Protesters in front of Jaja Health Centre in University of Ibadan

Gbenro Adesina/Ibadan

It was a herculean task on Monday for visitors, patients and workers of the University College Hospital, UCH, Ibadan, Oyo State to gain access into the hospital premises as security men and cleaners at the hospital embarked on an unscheduled strike.

The two main gates of the hospital were locked by the workers who were said to be protesting non-payment of their 11 months salary arrears by the hospital management.

Motorists along the Mokola-Gate route and Queen Elizabeth road linking the State Secretariat to Total Garden Junction and the two routes leading to the two gates of the hospital were trapped in a serious traffic jam for hours.

According to sources, as early as 7am, the routes to the hospital became impassable with hundreds of other road users, including workers heading to the state secretariat.

Patients who had early morning appointments were disappointed as they could not gain entrance into the hospital. At a point, pedestrians were allowed into the premises but vehicles were prevented from gaining entrance.

One of the protesters lamented the insensitivity of the hospital’s management. He accused the Chief Medical of the hospital, Prof Temitope Alonge of deliberately withholding the fund meant for their salaries, calling for Federal Government intervention.

She said: “We have endured for 11 months without salaries. Can the CMD endure a month without salary? But we are considered lowly in the ranking of staff of the hospital so our money can wait. We are vulnerable too because we hardly have any voice in the day-to-day running of the hospital.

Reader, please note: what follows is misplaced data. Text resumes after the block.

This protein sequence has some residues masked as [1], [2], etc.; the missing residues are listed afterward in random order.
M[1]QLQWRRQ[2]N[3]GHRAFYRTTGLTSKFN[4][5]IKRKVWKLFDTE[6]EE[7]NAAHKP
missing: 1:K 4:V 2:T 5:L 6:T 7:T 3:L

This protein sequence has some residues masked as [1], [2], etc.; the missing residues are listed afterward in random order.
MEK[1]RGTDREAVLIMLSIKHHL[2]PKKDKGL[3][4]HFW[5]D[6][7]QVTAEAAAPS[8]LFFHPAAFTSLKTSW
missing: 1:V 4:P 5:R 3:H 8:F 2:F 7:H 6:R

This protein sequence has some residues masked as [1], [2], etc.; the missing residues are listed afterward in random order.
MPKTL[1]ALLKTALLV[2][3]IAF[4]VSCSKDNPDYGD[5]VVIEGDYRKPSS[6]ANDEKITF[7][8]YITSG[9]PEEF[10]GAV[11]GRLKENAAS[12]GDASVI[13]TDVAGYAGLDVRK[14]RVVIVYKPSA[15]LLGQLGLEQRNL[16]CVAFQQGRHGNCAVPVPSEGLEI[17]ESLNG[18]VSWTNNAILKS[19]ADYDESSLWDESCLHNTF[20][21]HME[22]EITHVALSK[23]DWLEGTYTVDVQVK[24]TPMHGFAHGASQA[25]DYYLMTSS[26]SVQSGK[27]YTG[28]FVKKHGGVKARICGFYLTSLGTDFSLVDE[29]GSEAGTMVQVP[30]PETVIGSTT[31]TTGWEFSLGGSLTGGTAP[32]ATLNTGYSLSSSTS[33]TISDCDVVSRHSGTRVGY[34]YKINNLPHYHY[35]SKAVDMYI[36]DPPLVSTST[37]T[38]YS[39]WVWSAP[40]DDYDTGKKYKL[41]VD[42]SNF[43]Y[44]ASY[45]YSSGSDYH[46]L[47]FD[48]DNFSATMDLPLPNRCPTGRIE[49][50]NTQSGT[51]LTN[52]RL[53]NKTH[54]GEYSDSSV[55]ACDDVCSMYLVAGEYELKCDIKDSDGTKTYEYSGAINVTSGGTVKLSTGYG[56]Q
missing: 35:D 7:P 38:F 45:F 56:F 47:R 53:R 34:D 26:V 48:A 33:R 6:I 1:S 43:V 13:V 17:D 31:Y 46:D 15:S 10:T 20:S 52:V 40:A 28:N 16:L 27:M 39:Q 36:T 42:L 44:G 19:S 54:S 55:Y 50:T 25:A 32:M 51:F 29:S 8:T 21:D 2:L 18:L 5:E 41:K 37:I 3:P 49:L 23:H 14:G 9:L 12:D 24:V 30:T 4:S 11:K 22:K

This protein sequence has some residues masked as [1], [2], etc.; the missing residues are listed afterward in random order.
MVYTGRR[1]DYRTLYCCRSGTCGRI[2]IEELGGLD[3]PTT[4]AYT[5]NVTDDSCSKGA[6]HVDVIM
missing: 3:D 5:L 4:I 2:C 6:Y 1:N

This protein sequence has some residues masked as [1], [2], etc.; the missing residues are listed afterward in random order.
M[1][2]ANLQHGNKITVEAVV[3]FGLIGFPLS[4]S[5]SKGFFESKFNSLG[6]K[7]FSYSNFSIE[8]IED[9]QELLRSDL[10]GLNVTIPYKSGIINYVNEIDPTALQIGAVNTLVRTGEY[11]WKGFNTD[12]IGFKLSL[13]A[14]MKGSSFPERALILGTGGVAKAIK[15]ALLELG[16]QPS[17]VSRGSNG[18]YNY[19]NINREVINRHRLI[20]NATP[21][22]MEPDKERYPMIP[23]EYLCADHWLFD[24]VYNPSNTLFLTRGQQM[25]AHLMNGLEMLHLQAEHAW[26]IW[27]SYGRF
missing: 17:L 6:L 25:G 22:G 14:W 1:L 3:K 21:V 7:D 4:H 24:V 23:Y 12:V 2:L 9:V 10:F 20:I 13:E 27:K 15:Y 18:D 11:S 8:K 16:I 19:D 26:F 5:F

”However, we are responsible for their security and hygiene. We open and lock the gates and clean the toilets and the wards. When they sleep at home, we look over the security of the hospital at night, daring the danger. But that is what we agreed to do when we applied so there is no problem with that. Our line of work is difficult but highly important to the hospital. We deserve better than what we get. We call on the Federal Government to prevail on the hospital management to have pity on us.”

Another protester also informed journalists that the hospital CMD had addressed the protesting workers explaining that their salaries were not paid directly by the hospital but through an agency which the Federal Government contracted the two departments to. He promised to pay one month salary to the workers from the hospital’s Internally Generated Revenue and that efforts would be made to ensure that the agency involved facilitate speedy payments of the money.